The new director-general of the BBC has said the corporation needs to keep reforming “with urgency” and stressed it must be “a universal public service” as he arrived for his first day in the job dressed in jeans.
Tim Davie, the former chief executive of commercial arm BBC Studios, has replaced Lord Tony Hall in the role and is spending his first day meeting staff at BBC Scotland in Glasgow.
In a message sent to all staff, he said it was a “tremendous honour” to take on the role and confirmed he will be laying out priorities for the future on Thursday.
He added: “Overall my guiding principle is that we are a universal public service, a BBC for all, that serves and represents every part of this country.
“Our focus must be to ensure that we deliver outstanding and unique value to all audiences, those who pay for us and are in effect our customers, in return for their licence fee.
“To do this we will need to keep reforming the BBC with urgency so that we are trusted, relevant and indispensable in this digital age.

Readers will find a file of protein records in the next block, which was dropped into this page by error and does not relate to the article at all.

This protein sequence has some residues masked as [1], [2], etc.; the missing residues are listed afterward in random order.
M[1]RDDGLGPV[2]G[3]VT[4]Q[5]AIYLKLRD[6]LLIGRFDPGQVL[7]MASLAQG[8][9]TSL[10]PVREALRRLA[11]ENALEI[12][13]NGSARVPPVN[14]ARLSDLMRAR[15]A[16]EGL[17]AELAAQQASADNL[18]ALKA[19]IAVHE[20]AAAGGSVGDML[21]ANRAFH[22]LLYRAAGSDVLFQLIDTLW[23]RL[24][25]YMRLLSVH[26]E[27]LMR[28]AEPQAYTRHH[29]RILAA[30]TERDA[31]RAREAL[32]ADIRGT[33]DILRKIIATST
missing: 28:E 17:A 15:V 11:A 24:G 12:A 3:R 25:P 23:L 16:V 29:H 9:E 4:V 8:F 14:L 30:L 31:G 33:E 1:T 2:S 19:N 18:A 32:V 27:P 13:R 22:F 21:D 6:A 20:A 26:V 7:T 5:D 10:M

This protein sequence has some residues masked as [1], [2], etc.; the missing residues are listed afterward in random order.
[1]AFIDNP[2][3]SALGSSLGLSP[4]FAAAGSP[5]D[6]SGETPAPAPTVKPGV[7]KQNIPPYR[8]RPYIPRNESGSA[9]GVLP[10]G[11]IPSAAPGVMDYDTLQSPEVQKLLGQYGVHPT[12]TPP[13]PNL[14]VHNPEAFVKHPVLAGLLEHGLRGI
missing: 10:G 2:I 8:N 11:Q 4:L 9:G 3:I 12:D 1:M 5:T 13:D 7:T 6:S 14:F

“While we do face challenges, the senior team and I are incredibly proud to be leading this organisation and supporting you.
“We are an organisation that matters, and your work is admired for its creative brilliance, outstanding journalism and much more across the world.
“I am here to ensure that continues.”
Davie arrived by taxi at the corporation’s Glasgow headquarters on Tuesday morning and walked swiftly inside, not responding to questions from the PA news agency.
He takes over the job from Lord Hall, who spent seven years in the role, amid a turbulent time for the BBC.
The broadcaster faces scrutiny over equal pay, diversity, free TV licences for the over-75s and competition from streaming services such as Netflix, as well as the on-going coronavirus crisis.
Davie was acting director-general for four months following George Entwistle’s resignation in November 2012 before Lord Hall’s appointment, and previously served as the corporation’s head of audio.
Before joining the BBC in 2005, he worked in marketing.
Davie starts as the BBC hit controversy over the decision to play orchestral versions of Rule, Britannia! and Land Of Hope And Glory at the Last Night Of The Proms.
The BBC is also expecting to receive a report into the use of social media by its staff, including presenters, written by Richard Sambrook.